Elizabeth Warrington


 - selected references on reading and alexia



Kinsbourne, M. & Warrington, E. K. (1962). A variety of reading disability associated with right hemisphere lesions. Journal of Neurology, Neurosurgery and Psychiatry, 25, 339-344.
Notes: (6 cases of left neglect due to right parietal lobe lesions. All six made visual errors on the leftmost letters of words in reading, even when the entire word fell within the patient's right visual field)

Kinsbourne, M. & Warrington, E. K. (1963). The localizing significance of limited simultaneous visual form perception. Brain, 86, 697-702.
Notes: A patient presenting with an isolated "spelling dyslexia" and impairment in picture interpretation (simultanagnosia) was shown by tachistoscopic studies to have a pathological limitation of simultaneous form perception. At autopsy a localized lesion was found within the inferior part of the left occipital lobe. The findings are discussed in relation to the problem of the disorder of function underlying "agnosic alexia"

Shallice, T. & Warrington, E. K. (1975). Word recognition in a phonemic dyslexic patient. Quarterly Journal of Experimental Psychology, 27, 187-199.

Shallice, T. & Warrington, E. K. (1977). The possible role of selective attention in acquired dyslexia. Neuropsychologia, 15, 31-41.
Notes: Literal dyslexia, the inability to read letters within a word which itself could be read, was analysed in two patients. Their impairment was found not to be specific to letters but to stimui in which more than one item of the same category was simultaneously present in the visual field. Thus a letter surrounded by numbers could be read more easily than if surrounded by other letters. Explanations in terms of visual disorientation or implicit response interference were rejected. It is suggested that their impairment arises from a specific defect at the level at which visual input is selected for meaningful analysis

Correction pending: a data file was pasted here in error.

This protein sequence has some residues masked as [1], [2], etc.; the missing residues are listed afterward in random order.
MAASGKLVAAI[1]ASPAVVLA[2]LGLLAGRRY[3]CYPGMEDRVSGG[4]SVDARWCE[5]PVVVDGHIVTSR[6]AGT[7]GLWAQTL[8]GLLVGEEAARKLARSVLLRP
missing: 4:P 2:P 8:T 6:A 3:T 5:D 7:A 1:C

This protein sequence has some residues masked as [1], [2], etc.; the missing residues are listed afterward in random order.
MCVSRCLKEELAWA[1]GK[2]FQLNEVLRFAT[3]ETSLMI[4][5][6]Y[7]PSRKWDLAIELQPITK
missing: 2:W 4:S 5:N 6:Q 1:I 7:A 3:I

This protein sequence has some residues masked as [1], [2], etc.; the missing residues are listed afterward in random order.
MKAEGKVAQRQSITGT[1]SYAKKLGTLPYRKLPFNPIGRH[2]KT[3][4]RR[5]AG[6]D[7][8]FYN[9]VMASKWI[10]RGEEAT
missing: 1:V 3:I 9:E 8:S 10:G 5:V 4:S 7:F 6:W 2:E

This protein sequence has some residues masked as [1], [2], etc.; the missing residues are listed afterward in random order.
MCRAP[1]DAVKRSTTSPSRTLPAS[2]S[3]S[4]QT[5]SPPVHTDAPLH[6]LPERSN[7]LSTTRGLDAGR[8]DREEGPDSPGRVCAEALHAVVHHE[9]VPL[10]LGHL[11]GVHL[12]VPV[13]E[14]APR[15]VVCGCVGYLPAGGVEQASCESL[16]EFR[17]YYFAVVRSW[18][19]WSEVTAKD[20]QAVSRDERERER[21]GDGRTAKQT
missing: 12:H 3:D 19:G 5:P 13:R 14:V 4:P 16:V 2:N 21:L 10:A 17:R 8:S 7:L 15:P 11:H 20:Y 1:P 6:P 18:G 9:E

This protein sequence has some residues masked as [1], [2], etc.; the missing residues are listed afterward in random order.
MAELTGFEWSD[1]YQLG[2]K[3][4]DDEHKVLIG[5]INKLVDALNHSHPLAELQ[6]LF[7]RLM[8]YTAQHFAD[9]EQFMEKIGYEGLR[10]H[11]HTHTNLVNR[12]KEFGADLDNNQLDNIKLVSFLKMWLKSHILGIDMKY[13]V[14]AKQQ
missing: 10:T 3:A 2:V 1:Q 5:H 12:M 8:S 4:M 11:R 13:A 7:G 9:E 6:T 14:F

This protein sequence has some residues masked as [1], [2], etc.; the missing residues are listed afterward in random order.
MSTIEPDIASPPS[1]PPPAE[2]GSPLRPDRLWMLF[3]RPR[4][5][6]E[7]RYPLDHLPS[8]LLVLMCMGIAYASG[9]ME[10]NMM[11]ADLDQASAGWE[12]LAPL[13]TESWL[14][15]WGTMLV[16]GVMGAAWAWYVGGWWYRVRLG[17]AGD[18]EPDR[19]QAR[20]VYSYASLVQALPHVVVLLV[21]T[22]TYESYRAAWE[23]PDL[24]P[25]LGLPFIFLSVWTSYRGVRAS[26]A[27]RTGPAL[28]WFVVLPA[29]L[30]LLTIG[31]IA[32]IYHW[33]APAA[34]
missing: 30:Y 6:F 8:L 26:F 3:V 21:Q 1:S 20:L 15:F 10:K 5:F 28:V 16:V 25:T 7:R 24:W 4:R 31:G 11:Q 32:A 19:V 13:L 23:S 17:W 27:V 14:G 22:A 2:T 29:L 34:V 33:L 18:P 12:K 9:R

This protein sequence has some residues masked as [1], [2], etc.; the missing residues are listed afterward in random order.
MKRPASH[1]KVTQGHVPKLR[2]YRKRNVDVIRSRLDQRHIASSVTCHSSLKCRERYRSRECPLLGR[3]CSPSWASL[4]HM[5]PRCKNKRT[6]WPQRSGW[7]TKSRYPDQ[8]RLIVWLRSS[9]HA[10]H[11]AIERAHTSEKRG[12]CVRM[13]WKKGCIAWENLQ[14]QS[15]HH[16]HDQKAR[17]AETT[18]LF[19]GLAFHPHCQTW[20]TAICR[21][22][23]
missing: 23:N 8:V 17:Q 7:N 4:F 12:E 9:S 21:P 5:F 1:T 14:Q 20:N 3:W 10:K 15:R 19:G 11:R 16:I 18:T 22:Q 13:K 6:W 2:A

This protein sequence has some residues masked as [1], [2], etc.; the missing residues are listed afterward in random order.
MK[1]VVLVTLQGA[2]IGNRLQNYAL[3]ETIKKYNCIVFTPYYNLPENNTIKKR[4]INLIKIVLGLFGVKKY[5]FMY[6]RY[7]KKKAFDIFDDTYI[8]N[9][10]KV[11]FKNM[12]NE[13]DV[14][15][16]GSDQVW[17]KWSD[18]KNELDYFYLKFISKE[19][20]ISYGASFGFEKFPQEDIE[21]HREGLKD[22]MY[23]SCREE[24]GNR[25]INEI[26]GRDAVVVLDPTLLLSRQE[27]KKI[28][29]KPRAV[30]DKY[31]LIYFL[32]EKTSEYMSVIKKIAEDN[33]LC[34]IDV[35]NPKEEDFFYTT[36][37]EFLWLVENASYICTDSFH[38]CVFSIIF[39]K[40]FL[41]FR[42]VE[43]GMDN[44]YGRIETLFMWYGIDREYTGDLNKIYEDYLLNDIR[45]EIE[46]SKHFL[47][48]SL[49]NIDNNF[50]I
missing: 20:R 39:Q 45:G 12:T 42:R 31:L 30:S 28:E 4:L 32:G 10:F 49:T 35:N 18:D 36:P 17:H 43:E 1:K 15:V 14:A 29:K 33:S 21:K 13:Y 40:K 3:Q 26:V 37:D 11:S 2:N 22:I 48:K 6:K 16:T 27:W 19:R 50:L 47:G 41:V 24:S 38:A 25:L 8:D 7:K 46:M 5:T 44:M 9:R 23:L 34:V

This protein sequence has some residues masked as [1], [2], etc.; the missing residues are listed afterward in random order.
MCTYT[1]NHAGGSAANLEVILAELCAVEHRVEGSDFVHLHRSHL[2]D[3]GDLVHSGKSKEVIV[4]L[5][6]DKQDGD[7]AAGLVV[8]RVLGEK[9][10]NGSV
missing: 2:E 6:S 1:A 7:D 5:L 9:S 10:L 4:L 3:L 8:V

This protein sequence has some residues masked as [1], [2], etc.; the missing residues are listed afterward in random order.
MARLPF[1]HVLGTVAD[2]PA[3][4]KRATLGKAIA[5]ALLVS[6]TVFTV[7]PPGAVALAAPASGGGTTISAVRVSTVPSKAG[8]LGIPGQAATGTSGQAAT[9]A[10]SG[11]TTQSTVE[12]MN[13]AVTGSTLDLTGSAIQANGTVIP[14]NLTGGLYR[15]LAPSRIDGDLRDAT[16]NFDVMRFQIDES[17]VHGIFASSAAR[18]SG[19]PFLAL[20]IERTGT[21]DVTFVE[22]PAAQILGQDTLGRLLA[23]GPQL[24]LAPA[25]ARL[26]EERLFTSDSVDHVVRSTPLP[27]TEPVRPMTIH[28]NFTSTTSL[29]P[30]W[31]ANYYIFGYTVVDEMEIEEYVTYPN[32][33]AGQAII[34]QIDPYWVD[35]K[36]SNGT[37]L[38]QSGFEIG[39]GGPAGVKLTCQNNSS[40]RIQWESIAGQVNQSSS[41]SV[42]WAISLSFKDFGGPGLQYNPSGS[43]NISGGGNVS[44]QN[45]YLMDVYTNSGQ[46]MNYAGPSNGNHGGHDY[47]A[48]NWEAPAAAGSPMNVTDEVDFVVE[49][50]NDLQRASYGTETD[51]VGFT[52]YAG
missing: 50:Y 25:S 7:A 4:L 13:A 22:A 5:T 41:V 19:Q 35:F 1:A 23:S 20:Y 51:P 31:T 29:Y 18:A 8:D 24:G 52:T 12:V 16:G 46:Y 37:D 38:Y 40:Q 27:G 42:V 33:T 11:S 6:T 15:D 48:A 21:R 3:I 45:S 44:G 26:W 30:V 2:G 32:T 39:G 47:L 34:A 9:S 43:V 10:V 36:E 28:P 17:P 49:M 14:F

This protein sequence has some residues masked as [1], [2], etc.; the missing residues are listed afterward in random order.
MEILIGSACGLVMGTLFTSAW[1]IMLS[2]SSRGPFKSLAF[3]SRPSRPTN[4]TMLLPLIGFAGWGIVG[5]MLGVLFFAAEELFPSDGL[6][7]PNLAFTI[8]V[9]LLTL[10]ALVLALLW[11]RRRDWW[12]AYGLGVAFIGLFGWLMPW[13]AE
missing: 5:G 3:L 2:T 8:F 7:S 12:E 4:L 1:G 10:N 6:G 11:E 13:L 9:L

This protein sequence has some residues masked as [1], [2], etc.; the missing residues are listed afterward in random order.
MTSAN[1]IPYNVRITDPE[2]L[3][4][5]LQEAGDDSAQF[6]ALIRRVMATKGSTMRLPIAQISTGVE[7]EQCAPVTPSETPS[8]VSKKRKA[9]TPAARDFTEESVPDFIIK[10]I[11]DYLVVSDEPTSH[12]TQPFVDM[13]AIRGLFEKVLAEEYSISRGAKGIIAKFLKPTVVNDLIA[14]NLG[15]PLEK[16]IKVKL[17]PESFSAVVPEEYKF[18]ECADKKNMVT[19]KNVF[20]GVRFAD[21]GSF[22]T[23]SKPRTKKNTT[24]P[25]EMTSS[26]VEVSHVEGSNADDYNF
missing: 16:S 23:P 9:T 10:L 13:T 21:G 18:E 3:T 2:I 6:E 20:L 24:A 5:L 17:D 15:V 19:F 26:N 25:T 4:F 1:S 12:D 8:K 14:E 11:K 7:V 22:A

Warrington, E. K. & Shallice, T. (1979). Semantic access dyslexia. Brain, 102, 43-63.
Notes: An analytical investigation of the residual reading capacities of a single patient with dyslexia without dysgraphia is reported. Both his ability to name and to comprehend letters and words were severely impaired. The major finding of this investigation was AR's striking capacity for categorizing words he could not read. In addition there was evidence of semantic priming effects. Thus AR was frequently able to achieve partial comprehension of words he could not read. The orthodox interpretation of the dyslexia without dysgraphia in terms of a disconnection syndrome is shown to be inappropriate, at least for the present case, where the deficit appears to be within the semantic domain; it is argued that this type of dyslexia is due to an impairment in accessing semantic information

Warrington, E. K. & Shallice, T. (1980). Word-form dyslexia. Brain, 103, 99-112.
Notes: In this study we have reported our investigation of two patients with an acquired dyslexia characterized by letter-by-letter reading, whole word reading being apparently impossible. It has been shown that this phenomenon of letter-by-letter reading cannot be accounted for by visual or perceptual factors nor by impairment of visual span of apprehension. The exceptionally slow speed of reading was documented and a clear relationship between word length and reading speed established. Performance on tasks considered to maximize whole word reading which at the same time prevent the possibility of letter-by-letter reading, namely, reading script and reading with tachistoscopic presentation, was impaired. The satisfactory performance of these two patients on tasks of picture interpretation suggests that the two components of the syndrome simultanagnosia, letter-by-letter reading and piecemeal perception of complex scenes, are dissociable. Three alternative explanations of letter-by-letter reading are considered and we conclude that in this type of acquired dyslexia there is damage to the system through which a visual word-form is attained